"In his pioneering treatise on education the great French philosopher Jean-Jacques Rousseau (1712-1778) presents concepts that had a significant influence on the development of pedagogy in the eighteenth century, and yet many of his ideas still sound radical today. Written in reaction to the stultifying system of rote learning and memorization prevalent throughout Europe at the time, Emile is a utopian vision of child-centered education, full of the sentiments of Romanticism, a movement that Rousseau inspired." "Imagining a typical boy named Emile, Rousseau creates an ideal model of one-on-one tutelage from infancy to manhood with himself as the child's mentor. As in so many of his other famous works, here, too, Rousseau asserts his main thesis that human beings are by nature good; it is only the distorting influences of civilization that have corrupted them." "Educators as well as students of philosophy will find much to admire in Rousseau's still fresh and innovative ideas."--BOOK JACKET.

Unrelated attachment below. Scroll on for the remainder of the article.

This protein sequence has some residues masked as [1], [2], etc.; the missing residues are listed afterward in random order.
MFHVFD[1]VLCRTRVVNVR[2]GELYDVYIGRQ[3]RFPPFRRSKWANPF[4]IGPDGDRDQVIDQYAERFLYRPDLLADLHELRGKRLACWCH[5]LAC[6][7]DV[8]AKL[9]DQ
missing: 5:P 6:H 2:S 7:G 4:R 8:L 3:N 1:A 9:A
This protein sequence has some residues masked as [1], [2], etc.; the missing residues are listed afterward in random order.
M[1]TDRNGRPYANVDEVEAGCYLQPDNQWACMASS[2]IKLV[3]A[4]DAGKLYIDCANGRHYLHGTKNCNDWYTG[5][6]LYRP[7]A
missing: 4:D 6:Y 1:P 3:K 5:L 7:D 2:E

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LibraryThing ReviewUser Review - ted_newell - LibraryThing
Tough sledding but worth it. Rousseau is grandfather or even father of historicism, a true revolutionary. Now human history is us making ourselves, we think. My take is in my book Five Paradigms. Read full review
LibraryThing ReviewUser Review - hbergander - LibraryThing
I am still fascinated by this book concerning the negative attitude, Rousseau adopts against his pupil in the question, how to deal with sexuality. The philosopher seems to be an early apologist of a repression which later on was generalised in the Victorianism. Read full review